"Do you believe in the way the country is organized?" asks Caroline Bury in It's a Battlefield. She's a woman who's connected, who "had chosen to exercise her passion for charity" in the territory of politics. The story follows Caroline and others as they try to prevent a London bus driver named Jim Drover from hanging.
Graham Greene described the book as his 'first overtly political novel'. It was published in 1934, when Britain was experiencing the effects of the Great Depression. Although the story references unemployment and poverty, for example when the Assistant Commissioner considers that "the beggar did not beg because he would not work", it's not primarily concerned with them (check out Orwell's The Road to Wigan Pier for this). Instead, Greene claimed its theme is 'the injustice of man's justice'.
The Assistant Commissioner, perhaps the story's primary character, questions a justice system which allowed a company director convicted of income tax fraud to repay his debt at "twelve shillings in the pound to save [him] from bankruptcy, to save him from a nervous breakdown." In comparison "men who stole a little jewellery from a rich man's house" might go to gaol for five years, because laws, he says, are made to protect property.
The book also conjures up the experiences of working class females in a matchbox factory. Greene uses the same phrases with which he'd earlier written about life in prison, and the women come out worse. Certain prisoners "have certain privileges", "as many library books as they want", and "more butter with their bread", whereas the girls, from eight in the morning until six in the evening stood "between death and disfigurement, unemployment and the streets, between the cog-wheels and the shafting." They worked until they married, like Milly Drover, the condemned man's wife, who will have to return to the factory whatever happens to her husband. If his sentence is repealed she'll face 18 years waiting for him. Would it not be better if he were to hang?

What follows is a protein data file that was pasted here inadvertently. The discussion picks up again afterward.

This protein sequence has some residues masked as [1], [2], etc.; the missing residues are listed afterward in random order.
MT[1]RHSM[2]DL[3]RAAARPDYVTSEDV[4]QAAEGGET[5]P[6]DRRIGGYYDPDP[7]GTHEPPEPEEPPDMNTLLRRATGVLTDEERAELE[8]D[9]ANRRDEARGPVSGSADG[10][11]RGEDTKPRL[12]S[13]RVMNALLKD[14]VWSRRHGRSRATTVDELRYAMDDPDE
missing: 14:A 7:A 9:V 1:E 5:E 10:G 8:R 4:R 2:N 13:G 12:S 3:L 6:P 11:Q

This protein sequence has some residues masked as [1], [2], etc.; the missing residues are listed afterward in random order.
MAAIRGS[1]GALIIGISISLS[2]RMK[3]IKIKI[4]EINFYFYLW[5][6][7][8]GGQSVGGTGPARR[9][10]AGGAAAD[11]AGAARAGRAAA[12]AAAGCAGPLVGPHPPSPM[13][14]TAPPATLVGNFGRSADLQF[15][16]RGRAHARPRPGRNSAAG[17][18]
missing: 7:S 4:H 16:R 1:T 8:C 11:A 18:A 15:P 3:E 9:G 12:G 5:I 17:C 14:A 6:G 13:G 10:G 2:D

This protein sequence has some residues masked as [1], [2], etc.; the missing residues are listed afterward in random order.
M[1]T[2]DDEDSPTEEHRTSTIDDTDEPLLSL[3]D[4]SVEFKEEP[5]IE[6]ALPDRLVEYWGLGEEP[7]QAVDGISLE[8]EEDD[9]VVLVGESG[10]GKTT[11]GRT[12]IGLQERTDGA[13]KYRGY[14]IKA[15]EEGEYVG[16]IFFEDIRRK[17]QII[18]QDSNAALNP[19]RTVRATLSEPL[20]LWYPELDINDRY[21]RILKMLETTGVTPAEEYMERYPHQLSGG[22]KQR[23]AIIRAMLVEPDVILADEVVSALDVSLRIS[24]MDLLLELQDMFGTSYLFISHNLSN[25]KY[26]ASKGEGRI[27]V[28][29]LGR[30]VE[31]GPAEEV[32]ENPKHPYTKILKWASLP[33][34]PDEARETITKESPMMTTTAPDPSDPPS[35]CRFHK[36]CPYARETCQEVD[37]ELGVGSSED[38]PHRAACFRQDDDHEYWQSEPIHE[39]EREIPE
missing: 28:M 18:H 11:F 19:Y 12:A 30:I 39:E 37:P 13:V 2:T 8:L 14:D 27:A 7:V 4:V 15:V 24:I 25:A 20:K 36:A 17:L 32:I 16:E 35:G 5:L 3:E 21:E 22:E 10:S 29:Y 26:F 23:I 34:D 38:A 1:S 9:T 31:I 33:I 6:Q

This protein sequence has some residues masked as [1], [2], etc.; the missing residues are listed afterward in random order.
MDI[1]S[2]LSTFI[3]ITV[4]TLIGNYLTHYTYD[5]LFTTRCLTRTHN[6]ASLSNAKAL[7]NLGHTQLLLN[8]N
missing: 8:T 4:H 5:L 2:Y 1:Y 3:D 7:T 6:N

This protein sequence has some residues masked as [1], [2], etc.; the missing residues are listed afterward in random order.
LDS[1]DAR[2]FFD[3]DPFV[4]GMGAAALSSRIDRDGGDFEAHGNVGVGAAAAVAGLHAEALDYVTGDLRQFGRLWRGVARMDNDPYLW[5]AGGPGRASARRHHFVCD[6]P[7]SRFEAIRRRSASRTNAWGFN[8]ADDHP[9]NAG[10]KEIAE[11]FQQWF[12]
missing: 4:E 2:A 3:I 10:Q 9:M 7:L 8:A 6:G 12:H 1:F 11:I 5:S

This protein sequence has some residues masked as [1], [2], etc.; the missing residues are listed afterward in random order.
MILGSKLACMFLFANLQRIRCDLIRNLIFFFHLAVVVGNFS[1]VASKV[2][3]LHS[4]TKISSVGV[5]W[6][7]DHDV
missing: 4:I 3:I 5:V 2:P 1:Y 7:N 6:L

It's all very bleak, apart from Kay Rimmer, Milly's sister, who was determined to have a good time whilst seeking a husband. I particularly enjoyed the episode where Jules takes her away for a night. Greene very briskly gets the sex scene out of the way: "He was with her, he was in her, he was away from her, brushing his hair before the glass, whistling a tune."
The writing style in the first chapter reminded me of Mrs. Dalloway by Virginia Woolf in how it follows individual characters as they travel around London between work, home and leisure, exposing their thoughts, worries and hopes. Greene opens a new section to clearly demarcate the shift from one character to another, although I was occasionally confused by the much too similar names of Conrad, the condemned man's brother, and Conder, the journalist.
This is the first time I've read It's a Battlefield, although in my early 20s I used to devour Graham Greene books. What attracted me to the author then was the way in which he juxtaposes religion (Catholicism) and communism, and this book did not disappoint. I re-read Stamboul Train last year and am now determined to tackle all his books again.
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